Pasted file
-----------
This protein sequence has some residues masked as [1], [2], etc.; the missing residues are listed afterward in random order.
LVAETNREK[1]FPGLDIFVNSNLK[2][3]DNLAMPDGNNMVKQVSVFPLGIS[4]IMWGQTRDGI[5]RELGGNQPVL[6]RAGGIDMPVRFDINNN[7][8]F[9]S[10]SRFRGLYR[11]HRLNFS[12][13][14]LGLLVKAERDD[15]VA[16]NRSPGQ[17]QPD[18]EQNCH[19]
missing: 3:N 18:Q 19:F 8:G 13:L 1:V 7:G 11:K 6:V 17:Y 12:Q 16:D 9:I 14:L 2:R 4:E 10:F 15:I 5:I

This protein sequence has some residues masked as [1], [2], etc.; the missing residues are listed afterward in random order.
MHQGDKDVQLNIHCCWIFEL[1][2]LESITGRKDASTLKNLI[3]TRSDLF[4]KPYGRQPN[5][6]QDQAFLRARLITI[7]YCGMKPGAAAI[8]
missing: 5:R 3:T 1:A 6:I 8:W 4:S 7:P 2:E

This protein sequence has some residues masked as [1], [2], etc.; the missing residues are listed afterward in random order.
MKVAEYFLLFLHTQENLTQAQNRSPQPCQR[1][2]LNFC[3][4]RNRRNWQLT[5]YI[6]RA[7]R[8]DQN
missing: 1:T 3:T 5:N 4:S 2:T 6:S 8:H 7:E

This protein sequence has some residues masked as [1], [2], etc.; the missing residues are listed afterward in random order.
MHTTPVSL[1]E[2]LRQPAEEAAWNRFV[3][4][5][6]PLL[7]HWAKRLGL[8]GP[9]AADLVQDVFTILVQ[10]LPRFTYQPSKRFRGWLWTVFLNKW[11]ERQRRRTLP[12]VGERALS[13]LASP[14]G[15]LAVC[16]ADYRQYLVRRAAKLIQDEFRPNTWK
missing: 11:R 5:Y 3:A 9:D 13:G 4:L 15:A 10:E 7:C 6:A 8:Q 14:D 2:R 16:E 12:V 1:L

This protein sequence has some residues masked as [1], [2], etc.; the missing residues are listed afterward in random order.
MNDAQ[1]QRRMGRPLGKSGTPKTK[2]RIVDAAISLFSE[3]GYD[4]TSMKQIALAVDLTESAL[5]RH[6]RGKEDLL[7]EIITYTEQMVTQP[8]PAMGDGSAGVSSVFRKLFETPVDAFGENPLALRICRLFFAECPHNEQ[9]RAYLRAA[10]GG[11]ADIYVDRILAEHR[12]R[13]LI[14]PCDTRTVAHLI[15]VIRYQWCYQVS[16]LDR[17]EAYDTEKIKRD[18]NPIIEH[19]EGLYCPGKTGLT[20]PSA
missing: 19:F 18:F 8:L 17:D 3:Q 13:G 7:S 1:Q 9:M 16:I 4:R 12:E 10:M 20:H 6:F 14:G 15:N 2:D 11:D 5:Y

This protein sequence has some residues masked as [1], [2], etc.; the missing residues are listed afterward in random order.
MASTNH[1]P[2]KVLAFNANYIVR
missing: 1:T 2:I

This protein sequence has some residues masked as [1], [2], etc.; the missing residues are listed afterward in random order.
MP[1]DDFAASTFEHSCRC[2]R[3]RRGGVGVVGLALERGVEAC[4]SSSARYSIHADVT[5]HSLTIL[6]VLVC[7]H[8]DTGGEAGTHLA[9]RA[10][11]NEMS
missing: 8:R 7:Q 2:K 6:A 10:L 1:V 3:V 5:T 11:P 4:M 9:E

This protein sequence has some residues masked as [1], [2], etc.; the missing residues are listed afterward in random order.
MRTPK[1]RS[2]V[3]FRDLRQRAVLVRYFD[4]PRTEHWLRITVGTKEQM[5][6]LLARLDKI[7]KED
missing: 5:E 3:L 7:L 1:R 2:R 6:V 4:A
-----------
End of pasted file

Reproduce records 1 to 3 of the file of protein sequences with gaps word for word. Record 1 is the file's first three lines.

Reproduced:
This protein sequence has some residues masked as [1], [2], etc.; the missing residues are listed afterward in random order.
LVAETNREK[1]FPGLDIFVNSNLK[2][3]DNLAMPDGNNMVKQVSVFPLGIS[4]IMWGQTRDGI[5]RELGGNQPVL[6]RAGGIDMPVRFDINNN[7][8]F[9]S[10]SRFRGLYR[11]HRLNFS[12][13][14]LGLLVKAERDD[15]VA[16]NRSPGQ[17]QPD[18]EQNCH[19]
missing: 3:N 18:Q 19:F 8:G 13:L 1:V 7:G 11:K 6:V 17:Y 12:Q 16:D 9:I 14:L 2:R 4:E 10:F 15:I 5:I

This protein sequence has some residues masked as [1], [2], etc.; the missing residues are listed afterward in random order.
MHQGDKDVQLNIHCCWIFEL[1][2]LESITGRKDASTLKNLI[3]TRSDLF[4]KPYGRQPN[5][6]QDQAFLRARLITI[7]YCGMKPGAAAI[8]
missing: 5:R 3:T 1:A 6:I 8:W 4:S 7:P 2:E

This protein sequence has some residues masked as [1], [2], etc.; the missing residues are listed afterward in random order.
MKVAEYFLLFLHTQENLTQAQNRSPQPCQR[1][2]LNFC[3][4]RNRRNWQLT[5]YI[6]RA[7]R[8]DQN
missing: 1:T 3:T 5:N 4:S 2:T 6:S 8:H 7:E